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Promoting inclusivity by ensuring that all patients with mental health issues are offered research opportunities in the NHS
  1. Catherine Henshall1,2,
  2. Helen Jones1,
  3. Tanya Smith1,
  4. Andrea Cipriani1,3
  1. 1 Research and Development Department, Oxford Health NHS Foundation Trust, Oxford, UK
  2. 2 Oxford School of Nursing and Midwifery, Faculty of Health and Life Sciences, Oxford Brookes University, Oxford, UK
  3. 3 Department of Psychiatry, University of Oxford, Oxford, UK
  1. Correspondence to Dr Catherine Henshall, Oxford Health NHS Foundation Trust, Oxford OX3 0BP, Oxfordshire, UK; chenshall{at}

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Research-active clinical services have lower mortality rates and produce higher quality care outcomes, however, recruiting participants to clinical research in the National Health System (NHS) remains challenging.1 A recent study, assessing the feasibility of clinical staff electronically documenting patient consent to discuss research participation, indicated very low patient uptake, limiting its effectiveness as a strategy for improving access to research.2 A follow-on study comparing this ‘opt-in’ approach with an ‘opt-out’ approach, whereby patients are informed about research opportunities unless they indicate otherwise, found that patients and staff favoured an ‘opt-out’ approach and wanted research to be more accessible.3

Subsequently, in August 2021, Count me In was developed and launched within Oxford Health NHS Foundation Trust adult and older adult mental health services. Count Me In is an opt-out initiative and a 12-month implementation study, aiming to promote inclusivity by enabling greater equity of information provision for marginalised groups (including Black, Asian and minority ethnic groups, older adults, people with physical and mental disabilities, refugees and asylum seekers), rather than relying on clinician-led recruitment.3 It was developed in consultation with our Caldicott Guardian and Head of Information Governance to ensure correct handling of patient data and to differentiate the initiative from ‘national data opt-out’.4 A robust communications plan raised awareness of the initiative ( Patient contact preferences and research involvement are documented on the electronic patient record.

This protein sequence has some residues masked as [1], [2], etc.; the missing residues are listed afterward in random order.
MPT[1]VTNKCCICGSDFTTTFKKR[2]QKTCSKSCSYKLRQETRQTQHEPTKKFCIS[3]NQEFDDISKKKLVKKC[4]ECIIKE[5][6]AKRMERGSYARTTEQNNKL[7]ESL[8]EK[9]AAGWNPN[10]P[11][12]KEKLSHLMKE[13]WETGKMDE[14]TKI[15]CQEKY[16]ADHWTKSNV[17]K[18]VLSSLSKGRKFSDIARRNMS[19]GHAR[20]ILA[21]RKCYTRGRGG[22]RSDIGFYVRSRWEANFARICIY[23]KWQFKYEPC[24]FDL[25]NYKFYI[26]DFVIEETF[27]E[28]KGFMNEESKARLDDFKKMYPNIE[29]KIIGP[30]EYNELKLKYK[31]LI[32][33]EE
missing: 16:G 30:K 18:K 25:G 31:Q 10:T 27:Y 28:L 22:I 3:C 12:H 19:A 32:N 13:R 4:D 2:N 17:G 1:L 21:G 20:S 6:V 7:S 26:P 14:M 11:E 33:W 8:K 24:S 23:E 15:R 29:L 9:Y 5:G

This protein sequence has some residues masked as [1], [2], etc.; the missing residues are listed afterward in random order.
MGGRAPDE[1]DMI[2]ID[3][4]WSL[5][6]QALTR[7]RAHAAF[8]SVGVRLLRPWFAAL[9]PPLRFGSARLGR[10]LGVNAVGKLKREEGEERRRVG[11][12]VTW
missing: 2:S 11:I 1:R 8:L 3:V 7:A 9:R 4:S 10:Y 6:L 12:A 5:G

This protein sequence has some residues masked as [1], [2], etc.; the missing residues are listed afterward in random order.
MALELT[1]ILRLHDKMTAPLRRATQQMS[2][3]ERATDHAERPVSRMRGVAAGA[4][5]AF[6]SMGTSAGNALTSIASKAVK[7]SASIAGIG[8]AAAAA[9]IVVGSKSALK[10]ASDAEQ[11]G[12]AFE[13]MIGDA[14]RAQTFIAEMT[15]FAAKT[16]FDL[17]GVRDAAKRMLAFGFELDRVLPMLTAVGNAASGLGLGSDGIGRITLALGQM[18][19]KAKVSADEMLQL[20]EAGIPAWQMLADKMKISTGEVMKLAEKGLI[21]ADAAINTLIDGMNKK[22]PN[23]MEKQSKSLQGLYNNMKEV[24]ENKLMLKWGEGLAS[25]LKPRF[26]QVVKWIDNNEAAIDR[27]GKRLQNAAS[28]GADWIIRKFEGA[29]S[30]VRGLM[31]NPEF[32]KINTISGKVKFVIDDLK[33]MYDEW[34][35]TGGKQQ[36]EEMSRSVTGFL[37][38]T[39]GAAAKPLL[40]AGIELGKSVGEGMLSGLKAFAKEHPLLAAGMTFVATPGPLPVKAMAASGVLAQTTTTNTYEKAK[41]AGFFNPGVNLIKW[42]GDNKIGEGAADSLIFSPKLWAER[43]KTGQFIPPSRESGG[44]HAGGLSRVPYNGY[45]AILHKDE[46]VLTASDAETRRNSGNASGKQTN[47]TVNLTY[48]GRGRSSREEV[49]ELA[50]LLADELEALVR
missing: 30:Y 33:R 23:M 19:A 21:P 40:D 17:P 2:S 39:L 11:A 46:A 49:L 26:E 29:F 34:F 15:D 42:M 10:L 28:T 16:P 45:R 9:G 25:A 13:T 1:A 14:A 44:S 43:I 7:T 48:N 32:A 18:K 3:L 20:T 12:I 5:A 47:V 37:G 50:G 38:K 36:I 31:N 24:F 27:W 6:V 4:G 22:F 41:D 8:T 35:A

Preliminary findings illustrate that in just over 3 months, 8824 patients became contactable through Count Me In, a 400% increase on the number previously contactable through the ‘standard’ opt-in. Only 120 patients have opted out of contact. Of 234 potentially eligible patients contacted about specific research studies, 46 (19.6%) consented to participate. Inclusivity across age, gender, ethnicity and diagnostic group is being monitored and early evidence signals positive changes in equity of research access. For instance, the Count Me In cohort now represents patients across 62 of the 70 diagnostic groups represented in the Trust’s caseload, in comparison to only 44 groups represented using the standard ‘opt-in’ approach.

A full evaluation at the end of the 12-month implementation phase will highlight trends and changes in research activity, while also allowing for process modifications to be made before the initiative is rolled out across the country. The ultimate aim is to extend Count Me In to as many NHS Trusts as possible, embedding research within routine patient care and promoting inclusivity by ensuring that research opportunities are offered to all patients with mental health issues, regardless of diagnosis or how well known they are to clinicians.

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AC is supported by the National Institute for Health Research (NIHR) Oxford Cognitive Health Clinical Research Facility, by an NIHR Research Professorship (grant RP-2017-08-ST2-006), by the NIHR Applied Research Collaboration Oxford and Thames Valley at Oxford Health NHS Foundation Trust and by the NIHR Oxford Health Biomedical Research Centre (grant BRC-1215-20005). CH is supported by the NIHR Senior Nurse and Midwife Research Leader Programme.



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  • Contributors CH drafted the letter; HJ, TS and AC critically revised it; all authors approved the final version.

  • Funding The authors have not declared a specific grant for this research from any funding agency in the public, commercial or not-for-profit sectors.

  • Disclaimer The views expressed are those of the authors and not necessarily those of the UK National Health Service, the NIHR, or the UK Department of Health.

  • Competing interests None declared.

  • Provenance and peer review Not commissioned; internally peer reviewed.